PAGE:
The first poem in Part 2 is titled “Die Post.” The story of the poem is that the lyric “ich” has a sweetheart in the town, and the lyric “ich” is outside of the town, perhaps in the village. He is waiting to hear from her even though the circumstances of his departure rule out that she would write to him because according to the first poem, “Gute Nacht,” his sweetheart decided to marry someone rich, and he gave up the place to avoid seeing her getting married.
I speculate how Wilhelm Müller got an idea for this poem. When he enlisted as an infantry soldier in the Prussian Army in 1813, he was a student at the University of Berlin and not quite 19 years old. He fought battles in 1813, May and August, as an infantry soldier. He fougt in four battles, and the third battle was outside of Chojnow. Müller did not have any sweetheart at that time because if he had one, he might have written to her and there would have been some written evidence of letter exchange. As far as we know he did not have any girlfriends when he was participatig in the battles.
However, there were many young men fighting with him, some of whom must have left their sweethearts and wives at home. This would give the backgrounds to the poem “Die Post” because Müller must have seen the Post delivery to the battleground when some of his fellow soldiers did receive letters.
Let us look at the music, particularly the first page. I think that the music of “Die Post” is rhymically varied from the very beginning. The voice enters on the 9th measure. It is unusual in that it does not begin on the upbeat. The rhythm is 6/8 and Schubert emphasized the dance beats of oom pah pah in the measure, and had the voice enter on pah pah. Perhaps he wanted to emphasize the word Straße or Müller’s beginning two words affected Schubert’s voice. The second and third entries of the voice are a typical upbeat, but the last entry is on the second beat, which emphasized the word “mein” and “Herz.” Schubert repeated the words, “mein Herz” three times, thus emphasizing. When we look at the piano part of the song, it is clear that the left hand mimics the horses and the right hand mimics the posthorn. You can hear the posthorn by listening to the right hand melody. The voice depicts the heart of the first person, the person who tells about the experience of waiting for a letter in vain.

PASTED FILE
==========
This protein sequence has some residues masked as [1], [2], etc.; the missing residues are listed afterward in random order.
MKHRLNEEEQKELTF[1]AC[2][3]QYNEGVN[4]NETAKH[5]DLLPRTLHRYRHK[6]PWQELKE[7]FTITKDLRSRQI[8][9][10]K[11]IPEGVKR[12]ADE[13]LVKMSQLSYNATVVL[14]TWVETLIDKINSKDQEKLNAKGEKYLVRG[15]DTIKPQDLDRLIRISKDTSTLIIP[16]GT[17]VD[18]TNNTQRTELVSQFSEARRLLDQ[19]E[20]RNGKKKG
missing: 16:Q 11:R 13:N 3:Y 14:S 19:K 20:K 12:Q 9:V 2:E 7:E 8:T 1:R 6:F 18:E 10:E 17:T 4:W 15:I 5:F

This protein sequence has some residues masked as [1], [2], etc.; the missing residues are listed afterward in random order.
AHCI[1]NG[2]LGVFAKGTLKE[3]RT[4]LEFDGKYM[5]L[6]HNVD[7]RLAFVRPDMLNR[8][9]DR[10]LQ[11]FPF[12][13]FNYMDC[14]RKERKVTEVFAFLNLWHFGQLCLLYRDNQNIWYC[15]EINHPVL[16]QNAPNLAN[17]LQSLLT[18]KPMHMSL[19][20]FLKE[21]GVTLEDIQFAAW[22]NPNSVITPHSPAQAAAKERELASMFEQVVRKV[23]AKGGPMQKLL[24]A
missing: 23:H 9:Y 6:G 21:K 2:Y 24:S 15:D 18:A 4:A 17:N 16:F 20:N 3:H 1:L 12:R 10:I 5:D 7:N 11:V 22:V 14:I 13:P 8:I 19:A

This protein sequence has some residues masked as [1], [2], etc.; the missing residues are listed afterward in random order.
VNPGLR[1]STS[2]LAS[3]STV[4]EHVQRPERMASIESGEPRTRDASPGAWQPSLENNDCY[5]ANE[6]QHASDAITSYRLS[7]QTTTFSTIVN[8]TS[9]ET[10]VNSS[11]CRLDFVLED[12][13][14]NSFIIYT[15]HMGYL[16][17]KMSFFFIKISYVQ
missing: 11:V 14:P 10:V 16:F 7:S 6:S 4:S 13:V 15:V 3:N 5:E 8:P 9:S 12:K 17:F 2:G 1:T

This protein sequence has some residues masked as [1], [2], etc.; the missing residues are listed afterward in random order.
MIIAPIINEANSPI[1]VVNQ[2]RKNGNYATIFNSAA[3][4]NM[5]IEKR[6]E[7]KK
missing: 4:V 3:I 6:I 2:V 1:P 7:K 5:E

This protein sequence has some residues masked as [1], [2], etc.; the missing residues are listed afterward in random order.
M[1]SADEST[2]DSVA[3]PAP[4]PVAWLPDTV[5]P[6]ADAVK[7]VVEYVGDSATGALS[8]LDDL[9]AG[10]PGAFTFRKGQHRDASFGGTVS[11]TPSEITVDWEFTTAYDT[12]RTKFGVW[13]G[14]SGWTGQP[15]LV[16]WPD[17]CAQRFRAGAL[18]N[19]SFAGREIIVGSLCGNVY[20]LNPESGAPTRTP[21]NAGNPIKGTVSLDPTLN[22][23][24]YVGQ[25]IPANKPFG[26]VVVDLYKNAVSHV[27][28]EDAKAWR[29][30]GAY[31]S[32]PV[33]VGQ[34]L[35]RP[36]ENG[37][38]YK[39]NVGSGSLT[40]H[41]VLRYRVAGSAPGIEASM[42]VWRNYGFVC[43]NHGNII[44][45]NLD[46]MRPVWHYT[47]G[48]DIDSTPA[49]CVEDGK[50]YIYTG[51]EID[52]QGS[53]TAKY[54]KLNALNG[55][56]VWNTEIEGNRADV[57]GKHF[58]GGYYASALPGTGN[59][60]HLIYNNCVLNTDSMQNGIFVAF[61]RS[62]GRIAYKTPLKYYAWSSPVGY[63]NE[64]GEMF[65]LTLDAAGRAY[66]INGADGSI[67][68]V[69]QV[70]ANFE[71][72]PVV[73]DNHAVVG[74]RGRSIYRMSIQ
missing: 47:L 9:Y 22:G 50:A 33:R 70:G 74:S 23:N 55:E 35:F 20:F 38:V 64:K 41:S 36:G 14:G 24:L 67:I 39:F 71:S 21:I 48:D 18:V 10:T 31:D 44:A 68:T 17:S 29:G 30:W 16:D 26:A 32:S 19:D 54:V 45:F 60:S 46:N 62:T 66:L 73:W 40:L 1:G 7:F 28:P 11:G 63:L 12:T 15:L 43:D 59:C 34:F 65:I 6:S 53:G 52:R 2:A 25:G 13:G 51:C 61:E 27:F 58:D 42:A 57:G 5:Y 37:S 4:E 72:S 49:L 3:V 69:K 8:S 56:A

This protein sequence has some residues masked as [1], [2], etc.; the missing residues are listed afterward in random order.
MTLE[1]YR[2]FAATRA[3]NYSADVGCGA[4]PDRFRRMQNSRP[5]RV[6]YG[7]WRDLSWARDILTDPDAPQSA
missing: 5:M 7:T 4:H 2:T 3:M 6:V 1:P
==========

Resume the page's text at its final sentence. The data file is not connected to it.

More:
Chojnow, located in the lower Silesian area of the current Poland, was a small town at that time, but on the important east-west highway linking Dresden and Breslau. That might be why there was a battle here between Napoleon’s France and the coalition of the Russian and Prussian armies. The French army was stationed in the town while the Russian-Prussian coalition was mainly south of the town, in many villages. For the Prussians, which was led by the general, Gebhard Leberecht von Blücher, it was important to know what the French army was up to. For this reason, I imagine, those in the villages were waiting to hear from the town, and the post delivery might have included the update on the French position and how they were preparing for the battle.